Published by Patra K on

Does the answer to fighting corruption lie in the affluent offspring of NRM historicals?

Last year in January, Transparency International Uganda launched the Corruption Perceptions Index (CPI) 2020 which painted a grim picture of corruption worldwide. CPI uses a scale of 0 to 100 to rate corruption, where 0 represents highly corrupt and 100 is very clean. According to Corruption Perceptions Index 2020, Uganda scored 27/100 in terms of corruption. This is an indication that Uganda is ranked among the most corrupt countries in the world. In terms of ranking by country, Uganda was 142 out of 180 countries. 

Uganda’s ranking by CPI does not come as a surprise because even President Yoweri Museveni has on several occasions come out to bemoan the high level of corruption in the country, recently during his address to the nation, he said that “Corruption has become a real enemy. It starts in Finance where projects are designed with supernumerary elements (extras); these bloated projects go to Ministries, then to Committees of Parliament, and, then, to the Auditor-General, where there is collusion all the way.” 

Though the president has continuously talked and cautioned public servants to stop their corrupt tendencies, including being the chief walker during an ‘anti-corruption walk’, most Ugandans believe that just talking without action cannot address corruption in Uganda. 

Prof. Mwambustya Ndebesa, Political Historian Don from Makerere University who was hosted last week on ACFIMTALKS to discuss corruption in Uganda said that corruption has become endemic and its forms have been broadened henceforth Uganda is experiencing political corruption, economic corruption, moral corruption, grand corruption, petty corruption, patronage, discriminatory corruption among others.

He did further say that the biggest form of corruption eating up Uganda is Patronage manifesting in form of political appointments and the creation of districts, constituencies, and cities for regime entrenchment. According to the university Don, Uganda does not need to have a bloated cabinet and parliament because they have proved not to be effective as such trimming the size of the executive and legislature is appropriate to save the country from huge public expenditure. 

In response to President Museveni’s plans of appointing affluent children of National Resistance Army (NRA) cadres to civil service as a panacea to corruption, Prof. Mwambustya castigated the idea saying he does not see any logic in appointing only children of “historicals” to government positions. He argued that the proposal in itself is would propagate discrimination and contrary to Article 21 (2) of 1995 Uganda’s constitution which stipulates that “…a person shall not be discriminated against on the ground of sex, race, color, ethnic origin, tribe, birth, creed or religion, social or economic standing, political opinion or disability”.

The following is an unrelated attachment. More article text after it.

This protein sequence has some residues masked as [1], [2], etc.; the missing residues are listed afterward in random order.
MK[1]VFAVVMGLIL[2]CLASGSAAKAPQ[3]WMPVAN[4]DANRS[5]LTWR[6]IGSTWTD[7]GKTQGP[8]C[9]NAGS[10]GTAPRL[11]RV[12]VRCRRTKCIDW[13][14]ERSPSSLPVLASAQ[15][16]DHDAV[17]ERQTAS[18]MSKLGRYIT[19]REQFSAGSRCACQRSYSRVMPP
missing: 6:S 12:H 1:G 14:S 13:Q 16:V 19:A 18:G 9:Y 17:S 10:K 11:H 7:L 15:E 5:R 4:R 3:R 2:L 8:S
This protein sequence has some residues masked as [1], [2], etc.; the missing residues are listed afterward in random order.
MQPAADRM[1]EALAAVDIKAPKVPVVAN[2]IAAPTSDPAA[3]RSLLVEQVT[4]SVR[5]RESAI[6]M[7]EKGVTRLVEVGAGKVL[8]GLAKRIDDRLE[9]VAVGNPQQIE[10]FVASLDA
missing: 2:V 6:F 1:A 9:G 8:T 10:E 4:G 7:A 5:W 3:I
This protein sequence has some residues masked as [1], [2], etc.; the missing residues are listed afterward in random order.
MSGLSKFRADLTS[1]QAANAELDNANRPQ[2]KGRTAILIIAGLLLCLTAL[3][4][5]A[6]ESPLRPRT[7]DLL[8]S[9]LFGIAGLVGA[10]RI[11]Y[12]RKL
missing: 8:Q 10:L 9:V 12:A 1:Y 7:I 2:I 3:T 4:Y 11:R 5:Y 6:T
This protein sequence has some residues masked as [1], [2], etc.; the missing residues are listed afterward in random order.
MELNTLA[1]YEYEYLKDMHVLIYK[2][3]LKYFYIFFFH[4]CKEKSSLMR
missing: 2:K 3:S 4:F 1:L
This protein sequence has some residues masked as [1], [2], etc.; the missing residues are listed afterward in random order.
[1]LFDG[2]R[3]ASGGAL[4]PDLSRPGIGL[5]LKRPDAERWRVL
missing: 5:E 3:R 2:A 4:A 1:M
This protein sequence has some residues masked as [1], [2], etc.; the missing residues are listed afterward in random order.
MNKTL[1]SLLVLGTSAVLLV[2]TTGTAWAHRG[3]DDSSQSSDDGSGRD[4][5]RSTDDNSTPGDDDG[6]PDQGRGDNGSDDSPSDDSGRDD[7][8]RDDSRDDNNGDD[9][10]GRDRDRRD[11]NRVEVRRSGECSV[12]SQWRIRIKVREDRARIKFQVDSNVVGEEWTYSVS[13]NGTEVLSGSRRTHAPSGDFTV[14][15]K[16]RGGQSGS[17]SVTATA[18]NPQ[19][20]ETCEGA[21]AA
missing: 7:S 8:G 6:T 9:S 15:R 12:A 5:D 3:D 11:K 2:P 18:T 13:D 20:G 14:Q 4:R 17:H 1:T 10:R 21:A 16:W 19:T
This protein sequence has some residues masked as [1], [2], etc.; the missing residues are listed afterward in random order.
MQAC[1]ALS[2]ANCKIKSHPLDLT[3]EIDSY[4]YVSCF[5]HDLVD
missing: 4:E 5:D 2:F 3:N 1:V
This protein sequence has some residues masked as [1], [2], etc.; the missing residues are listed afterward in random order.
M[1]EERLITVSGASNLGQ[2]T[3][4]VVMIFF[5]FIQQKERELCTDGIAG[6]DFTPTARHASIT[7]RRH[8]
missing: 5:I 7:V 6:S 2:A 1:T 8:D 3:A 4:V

Prof. Mwambustya Ndebessa suggested that if the government of Uganda wants to address corruption, there must be a deliberate effort of fighting all the informalities existing in the governance system because it’s the informal way of governing our society that encourages corruption. He emphasized the need for a formal governance system that operates in an open, transparent, fair, and accountable manner for the greater good of the citizens. 

He further warned that as long as nepotism, tribalism, patronage, clientelism, commercialization of elective politics, bureaucratic corruption, influence peddling, and discrimination continue to blossom, Uganda can’t attain the middle-income status.

Prof. Mwambustya Ndebesa despite admitting that corruption has become sophisticated and systemic in nature, he challenges President Museveni’s administration to come up with tougher and effective measures to address corruption mainly perpetuated by unpatriotic vultures.

We wait to see if the affluent offspring of the historical NRM cadres will be the answer to corruption in Uganda whom the President has started appointing to civil service. 

In case you missed last week’s episode, click the link below to watch it:

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